An examination of integrative social contracts theory: Social hypernorms and authentic community norms in corporate drug testing programs

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This manuscript discusses the utility of Integrative Social Contracts Theory in describing the social conduct of corporations in the area of drug testing. As a hybrid of classical contractarian theory and descriptive organizational theory, Integrative Social Contracts Theory (ISCT) occupies conceptual space at the intersection of normative and empirical approaches to analysis of business phenomena. Therefore, ISCT does not lend itself well to empirical testing in the positivist tradition. However, the expectations derived from ISCT can be examined through empirical testing and observation to determine if ISCT is useful in describing corporate conduct. This study asks not if ISCT is scientifically correct, but rather is it analytically insightful. The results suggest that ISCT provides a valuable framework for identifying areas of disagreement and convergence on important social and moral issues in business and society. However, the principle of implied consent through failure to exit may not be as strong as originally thought. © 2000 Plenum Publishing Corporation.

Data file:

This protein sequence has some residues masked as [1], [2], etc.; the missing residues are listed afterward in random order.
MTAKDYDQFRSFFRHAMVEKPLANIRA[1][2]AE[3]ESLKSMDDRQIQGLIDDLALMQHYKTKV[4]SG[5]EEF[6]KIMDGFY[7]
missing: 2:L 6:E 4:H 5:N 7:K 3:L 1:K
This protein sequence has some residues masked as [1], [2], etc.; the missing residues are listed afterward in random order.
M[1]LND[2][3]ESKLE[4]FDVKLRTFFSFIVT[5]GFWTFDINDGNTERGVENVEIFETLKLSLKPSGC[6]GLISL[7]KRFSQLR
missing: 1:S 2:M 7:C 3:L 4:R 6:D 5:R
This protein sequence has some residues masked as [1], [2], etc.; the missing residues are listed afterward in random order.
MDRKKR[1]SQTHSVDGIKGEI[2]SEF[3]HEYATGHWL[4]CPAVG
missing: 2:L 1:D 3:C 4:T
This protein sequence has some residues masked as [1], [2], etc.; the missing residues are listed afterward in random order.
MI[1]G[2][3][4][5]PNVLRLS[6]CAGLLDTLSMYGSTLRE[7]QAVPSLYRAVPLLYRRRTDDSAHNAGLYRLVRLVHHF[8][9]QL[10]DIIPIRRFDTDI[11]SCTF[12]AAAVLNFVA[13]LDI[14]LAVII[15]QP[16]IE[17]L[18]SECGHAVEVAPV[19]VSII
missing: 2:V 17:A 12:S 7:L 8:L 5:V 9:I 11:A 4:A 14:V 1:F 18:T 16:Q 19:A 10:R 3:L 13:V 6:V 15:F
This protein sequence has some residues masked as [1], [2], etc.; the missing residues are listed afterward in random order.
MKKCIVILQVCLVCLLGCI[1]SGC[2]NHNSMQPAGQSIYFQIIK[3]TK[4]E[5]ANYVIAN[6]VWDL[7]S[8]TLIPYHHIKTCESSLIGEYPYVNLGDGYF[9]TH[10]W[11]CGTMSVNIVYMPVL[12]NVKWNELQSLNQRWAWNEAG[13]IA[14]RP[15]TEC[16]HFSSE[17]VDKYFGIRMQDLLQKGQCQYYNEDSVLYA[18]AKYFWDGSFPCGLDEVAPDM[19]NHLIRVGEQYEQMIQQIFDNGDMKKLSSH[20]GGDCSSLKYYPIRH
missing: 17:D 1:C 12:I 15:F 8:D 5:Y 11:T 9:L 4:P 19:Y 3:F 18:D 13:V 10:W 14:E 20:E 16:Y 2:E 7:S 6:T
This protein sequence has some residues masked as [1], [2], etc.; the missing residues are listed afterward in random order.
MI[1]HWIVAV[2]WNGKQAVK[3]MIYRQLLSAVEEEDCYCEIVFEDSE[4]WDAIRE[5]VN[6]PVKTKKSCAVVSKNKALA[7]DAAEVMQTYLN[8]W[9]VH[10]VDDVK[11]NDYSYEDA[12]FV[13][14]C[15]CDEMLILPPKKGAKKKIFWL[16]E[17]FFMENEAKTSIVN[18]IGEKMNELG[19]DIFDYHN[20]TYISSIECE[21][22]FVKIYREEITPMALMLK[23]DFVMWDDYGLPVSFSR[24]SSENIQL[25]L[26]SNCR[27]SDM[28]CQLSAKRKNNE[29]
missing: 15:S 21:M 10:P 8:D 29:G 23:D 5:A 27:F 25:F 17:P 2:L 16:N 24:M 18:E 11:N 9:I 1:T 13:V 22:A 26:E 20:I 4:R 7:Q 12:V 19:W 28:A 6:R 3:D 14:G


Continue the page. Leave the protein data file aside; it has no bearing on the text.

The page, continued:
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Employee Responsibilities and Rights Journal